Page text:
The title of a book can be just as important as its cover. Sometimes it can be even more important, as it’s often the very first thing readers will see. Long before a cover or description is released out into the wild, a title will be announced.
And the title may be the only thing out there, leaving its lasting impression on potential readers for months, or even years, before the book’s release.
Even without an image, even without a description, a title can lure readers in, can tease them, can intrigue them. It can make them want to read a book without even knowing the first thing about it.
A well thought out title, one that has meaning to the story, can help to connect a reader to the book before, during and after they’ve read it. Just as a poorly thought out one will always stick in the mind of the reader as something that doesn’t quite fit. An amazing title is great, but without any meaning or connection with the story, readers will be left questioning the lack of a connection.
Whether the title is one word or several, as long as it’s memorable, interesting, relevant, it doesn’t matter. As long as, in the end, it’s a title that connects the book with its intended readers.
I’ve long been drawn in by titles. Maybe more often than by the covers. While I love book covers and have made many a purchase solely based on covers alone, it’s the titles that stick with me, that remind me of upcoming books not yet released, and not their cover art.
Most of my book purchases in the past three-and-a-half years have been exclusively online. And many are added to my pre-orders or wishlists long before covers are ever revealed. I have over fifty on my Goodreads lists right now that are probably not even close to seeing a final cover design, yet those titles stick in my mind, reminding me that those are books I can’t wait to read.
Whether a title speaks of darkness – Paint it Black, Forbidden – or sorrow – Before I Fall, Where She Went – or fear – Rot & Ruin, The Forest of Hands and Teeth – each title calls out to readers who would be most interested in discovering what’s between the pages, what each story has to offer.
Some titles are simply meant to intrigue upon first impression, offering nothing about the story within, words that mean nothing on their own. Luring readers in simply by a name. But all of which make sense as the stories unfold. Titles like Imajica, Wildefire, Everneath.
Others are self-explanatory from the outset, letting readers know what lurks within the pages. Titles like Witch Eyes, The Long Walk, The Demon’s Surrender.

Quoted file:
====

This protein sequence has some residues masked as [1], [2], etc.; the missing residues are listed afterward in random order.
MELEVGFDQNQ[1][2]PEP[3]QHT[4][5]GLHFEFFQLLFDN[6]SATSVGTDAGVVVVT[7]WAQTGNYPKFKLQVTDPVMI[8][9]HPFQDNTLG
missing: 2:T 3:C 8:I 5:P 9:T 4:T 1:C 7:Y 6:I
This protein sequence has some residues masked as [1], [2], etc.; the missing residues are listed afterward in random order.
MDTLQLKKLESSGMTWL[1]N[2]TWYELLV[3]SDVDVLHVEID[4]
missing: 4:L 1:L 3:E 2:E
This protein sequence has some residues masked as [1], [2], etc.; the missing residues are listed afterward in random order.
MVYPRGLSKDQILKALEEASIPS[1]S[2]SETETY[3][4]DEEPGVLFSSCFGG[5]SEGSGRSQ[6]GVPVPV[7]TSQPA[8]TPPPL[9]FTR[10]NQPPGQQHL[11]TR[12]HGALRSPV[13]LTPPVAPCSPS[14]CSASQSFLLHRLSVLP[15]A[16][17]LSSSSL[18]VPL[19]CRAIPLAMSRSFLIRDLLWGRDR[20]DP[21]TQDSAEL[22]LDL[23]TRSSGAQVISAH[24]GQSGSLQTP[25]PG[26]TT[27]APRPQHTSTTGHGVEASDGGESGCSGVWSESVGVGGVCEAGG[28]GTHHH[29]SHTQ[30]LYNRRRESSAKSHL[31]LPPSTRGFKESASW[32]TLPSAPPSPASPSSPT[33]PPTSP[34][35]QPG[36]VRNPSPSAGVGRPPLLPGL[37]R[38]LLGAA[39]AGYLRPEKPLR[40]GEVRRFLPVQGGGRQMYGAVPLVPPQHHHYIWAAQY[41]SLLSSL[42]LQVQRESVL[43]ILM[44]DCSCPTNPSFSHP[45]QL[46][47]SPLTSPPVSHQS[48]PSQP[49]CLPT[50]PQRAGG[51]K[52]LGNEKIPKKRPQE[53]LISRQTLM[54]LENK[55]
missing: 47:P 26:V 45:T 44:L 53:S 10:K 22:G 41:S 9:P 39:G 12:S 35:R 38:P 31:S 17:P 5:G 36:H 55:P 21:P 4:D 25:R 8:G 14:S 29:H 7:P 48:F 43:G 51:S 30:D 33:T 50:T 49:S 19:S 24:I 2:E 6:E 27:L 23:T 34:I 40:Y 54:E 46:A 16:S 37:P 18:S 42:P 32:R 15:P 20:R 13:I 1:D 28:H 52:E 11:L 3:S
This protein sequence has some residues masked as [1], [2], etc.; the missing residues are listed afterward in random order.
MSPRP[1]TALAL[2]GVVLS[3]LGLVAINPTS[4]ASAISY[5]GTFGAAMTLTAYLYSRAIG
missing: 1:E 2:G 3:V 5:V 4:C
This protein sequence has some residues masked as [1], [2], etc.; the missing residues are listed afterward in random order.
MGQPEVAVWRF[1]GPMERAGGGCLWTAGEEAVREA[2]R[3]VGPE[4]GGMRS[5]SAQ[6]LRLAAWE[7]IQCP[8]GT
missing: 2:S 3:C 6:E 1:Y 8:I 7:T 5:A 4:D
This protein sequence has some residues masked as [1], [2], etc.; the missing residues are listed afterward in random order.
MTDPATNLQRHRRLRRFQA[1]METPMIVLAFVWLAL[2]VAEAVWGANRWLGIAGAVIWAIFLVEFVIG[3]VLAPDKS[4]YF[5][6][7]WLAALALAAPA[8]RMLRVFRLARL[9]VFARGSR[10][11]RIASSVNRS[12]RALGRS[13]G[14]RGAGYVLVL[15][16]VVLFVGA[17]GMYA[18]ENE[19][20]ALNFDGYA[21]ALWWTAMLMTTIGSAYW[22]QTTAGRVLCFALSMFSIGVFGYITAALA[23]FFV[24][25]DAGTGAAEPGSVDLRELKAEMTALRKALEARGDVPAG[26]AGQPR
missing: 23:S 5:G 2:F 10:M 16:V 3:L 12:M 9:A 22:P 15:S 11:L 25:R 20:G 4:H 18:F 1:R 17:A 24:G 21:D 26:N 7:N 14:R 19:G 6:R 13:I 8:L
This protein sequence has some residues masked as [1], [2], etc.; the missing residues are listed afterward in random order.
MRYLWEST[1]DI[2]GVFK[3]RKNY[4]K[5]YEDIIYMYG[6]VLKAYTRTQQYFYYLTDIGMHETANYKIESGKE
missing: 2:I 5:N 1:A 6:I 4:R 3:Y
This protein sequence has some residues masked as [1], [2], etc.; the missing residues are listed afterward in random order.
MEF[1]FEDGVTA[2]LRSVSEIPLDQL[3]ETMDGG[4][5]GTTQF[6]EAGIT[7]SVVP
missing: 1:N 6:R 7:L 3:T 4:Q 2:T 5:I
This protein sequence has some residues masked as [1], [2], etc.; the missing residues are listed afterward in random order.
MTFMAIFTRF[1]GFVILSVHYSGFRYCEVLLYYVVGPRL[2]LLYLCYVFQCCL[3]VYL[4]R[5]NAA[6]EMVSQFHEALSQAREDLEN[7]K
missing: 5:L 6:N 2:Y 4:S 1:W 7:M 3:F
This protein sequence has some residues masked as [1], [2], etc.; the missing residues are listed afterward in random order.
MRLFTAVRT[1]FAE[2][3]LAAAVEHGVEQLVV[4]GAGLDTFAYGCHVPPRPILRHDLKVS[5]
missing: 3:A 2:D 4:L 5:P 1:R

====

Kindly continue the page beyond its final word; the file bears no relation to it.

And yet others create titles from nursery rhymes, poems, songs and prayers that connect to their stories, but also help to make their titles memorable. Titles such as Roses are Red, My Soul to Take, Suffer the Children.
Misnaming a book can not only fail to bring in readers, but can bring in the wrong readers. And so titling a book can be one of the most important decisions in the entire process, aside from writing it, of course. For those readers who don’t judge a book by its cover, a title can be the only chance a book has to make a good first impression.
For example, if a book’s title was Heart’s Flame but was about the cold war, true crime or a zombie apocalypse, how many actual readers of those subjects would even take a second glance? And how many fans of romance novels would be disappointed when they broke the spine only to discover a flesh-eating zombie chomping down on its latest victim?
While covers often change between hardback and paperback editions and subsequent prints, the names typically remain the same. To forever be connected with the story and forever connecting the reader to it.
Here are just a few wonderful, intriguing, memorable, exciting, enticing, amazing-sounding titles for books yet to be released that have already grabbed a spot on my “must reads” list. Some I’ve discovered and added solely based on title alone, others I would have added based upon their titles if I hadn’t already heard about them.
- Under the Never Sky
- Of Poseidon
- A Touch Morbid
- Sweet Evil
- Immortal City
- Embers and Echoes
- Drowning Instinct
- Born Wicked
- Phantom Eyes
- Dark Metropolis
- Ashen Winter
- Dark Kiss
- A Want So Wicked
I have put off reading books with titles I don’t connect with almost as often as I do with book covers I don’t love. I can get past both, but it takes just that much more work to lure me in.
I may have missed out on a great book or series because of this, but the reality is, there is no shortage of amazing books to read, and those with intriguing titles will get my attention much faster than those without.
So, of course I have to ask…
Do book titles pull you in?
Do you add books to your TBR based on title alone?
Have you passed on reading a book with a title that just didn’t grab you?